Group Reveals Shocking Ways Some Oklahoma Kids Conceal Alcohol
Lori Fullbright, News On 6
TULSA, Oklahoma -- Veteran police officers are shocked by the new things kids are doing to get away with underage drinking. Now Oklahoma's alcohol watch-dogs are sharing the secrets kids already know.
"Looks like hairspray, but it's actually liquor infused whip cream. Looks like a small energy drink, but it's actually champagne in a can with a straw attached. Looks like a metal water bottle, but it's actually vodka. It's packaged and sold this way at liquor stores," Erik Smoot told an audience of police officers, dorm moms and school administrators.
Erik says the first line of defense is to know what you can buy in any liquor store in Oklahoma. He says packaging can be deceiving.
Pocket shots can be concealed at school, poured into a soda and the package is flushable. Small frost shots are popsicles with 10 percent alcohol in it.
"I don't know many adults who want to get their alcohol from a popsicle," Eric said.
Erik says officers need to know about these new packages when they make car stops, and parents need to know it may not be perfume sitting on a dresser, but liquor with 15 percent alcohol.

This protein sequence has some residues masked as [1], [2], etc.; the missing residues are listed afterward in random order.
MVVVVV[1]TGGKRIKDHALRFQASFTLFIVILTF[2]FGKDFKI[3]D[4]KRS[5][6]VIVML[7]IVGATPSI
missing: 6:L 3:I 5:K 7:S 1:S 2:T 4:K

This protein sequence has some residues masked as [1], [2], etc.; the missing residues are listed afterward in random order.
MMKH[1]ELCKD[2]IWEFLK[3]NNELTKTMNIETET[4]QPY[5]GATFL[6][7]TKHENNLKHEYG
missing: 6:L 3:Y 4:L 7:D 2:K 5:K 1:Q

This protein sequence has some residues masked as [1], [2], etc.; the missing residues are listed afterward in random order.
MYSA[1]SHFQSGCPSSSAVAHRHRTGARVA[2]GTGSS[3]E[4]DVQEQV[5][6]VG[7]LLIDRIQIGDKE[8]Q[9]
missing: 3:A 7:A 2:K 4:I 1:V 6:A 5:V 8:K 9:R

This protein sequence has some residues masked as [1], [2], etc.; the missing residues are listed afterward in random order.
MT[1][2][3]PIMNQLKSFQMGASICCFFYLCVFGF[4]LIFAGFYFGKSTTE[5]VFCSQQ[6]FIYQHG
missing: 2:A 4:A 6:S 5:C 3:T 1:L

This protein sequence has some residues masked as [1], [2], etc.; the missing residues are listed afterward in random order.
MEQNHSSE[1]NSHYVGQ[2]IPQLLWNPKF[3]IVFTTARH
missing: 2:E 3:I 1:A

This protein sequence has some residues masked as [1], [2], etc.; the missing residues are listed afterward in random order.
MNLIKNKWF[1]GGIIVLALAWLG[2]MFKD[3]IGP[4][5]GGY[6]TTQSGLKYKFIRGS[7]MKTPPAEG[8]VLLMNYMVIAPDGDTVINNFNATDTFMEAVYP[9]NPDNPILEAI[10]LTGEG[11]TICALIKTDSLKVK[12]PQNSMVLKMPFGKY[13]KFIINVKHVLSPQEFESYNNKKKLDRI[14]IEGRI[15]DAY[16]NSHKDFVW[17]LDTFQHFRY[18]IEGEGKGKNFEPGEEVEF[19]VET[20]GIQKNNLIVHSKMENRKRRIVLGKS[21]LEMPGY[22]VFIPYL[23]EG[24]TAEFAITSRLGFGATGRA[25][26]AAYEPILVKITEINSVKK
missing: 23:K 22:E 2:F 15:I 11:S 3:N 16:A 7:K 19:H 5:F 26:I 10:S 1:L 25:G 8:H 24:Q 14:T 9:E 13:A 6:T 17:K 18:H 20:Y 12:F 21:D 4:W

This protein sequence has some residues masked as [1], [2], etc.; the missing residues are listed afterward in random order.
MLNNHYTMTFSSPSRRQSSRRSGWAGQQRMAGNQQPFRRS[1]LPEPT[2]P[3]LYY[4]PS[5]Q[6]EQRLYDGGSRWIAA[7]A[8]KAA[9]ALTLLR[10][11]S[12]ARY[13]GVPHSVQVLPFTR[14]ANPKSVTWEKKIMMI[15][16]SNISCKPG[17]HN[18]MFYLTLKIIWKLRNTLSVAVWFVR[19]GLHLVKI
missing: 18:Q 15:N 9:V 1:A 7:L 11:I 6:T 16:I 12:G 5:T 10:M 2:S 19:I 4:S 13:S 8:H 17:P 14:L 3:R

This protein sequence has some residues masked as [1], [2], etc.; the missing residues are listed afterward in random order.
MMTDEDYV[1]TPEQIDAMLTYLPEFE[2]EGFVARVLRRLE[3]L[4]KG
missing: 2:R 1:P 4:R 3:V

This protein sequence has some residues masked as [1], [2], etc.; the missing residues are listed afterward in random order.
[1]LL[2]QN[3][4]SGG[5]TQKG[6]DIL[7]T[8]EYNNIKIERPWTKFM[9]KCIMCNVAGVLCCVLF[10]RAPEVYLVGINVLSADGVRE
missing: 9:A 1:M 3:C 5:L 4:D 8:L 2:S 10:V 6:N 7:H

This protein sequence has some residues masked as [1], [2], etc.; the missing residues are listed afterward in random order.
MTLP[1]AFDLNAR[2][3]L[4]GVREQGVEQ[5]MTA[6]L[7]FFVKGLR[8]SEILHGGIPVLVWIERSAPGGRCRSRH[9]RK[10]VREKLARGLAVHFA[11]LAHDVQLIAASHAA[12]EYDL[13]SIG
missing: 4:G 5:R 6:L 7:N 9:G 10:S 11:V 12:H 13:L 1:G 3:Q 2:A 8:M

"Hey, if you take the lid off, it's a shot glass. No adult knows that, but the youth know," Erik said.
It's not just the packaging, he says kids are soaking gummy bears in vodka, and then take them in a baggie to school or football game.
"It sits in your stomach because it's a gel, not a liquid and when you don't feel a buzz, you eat more of them and more of them and when they finally begin to break down, you're way more intoxicated than you should've been," he said.
He says kids are going to the worse extremes too.
"They're taking tampons soaking them in vodka and inserting them," Erik said.
He says that can lead to alcohol poisoning because it goes straight into the bloodstream and even after they pass out, they're still getting alcohol into their system.
Oklahoma's alcoholic beverage laws enforcement commission asked us to share this story. They say kids already know the trends; it's the adults who need to be made aware.
They say kids believe many of these alternative ways of getting alcohol will not show up in a breathalyzer test, but once alcohol is in the bloodstream, it's in the lungs.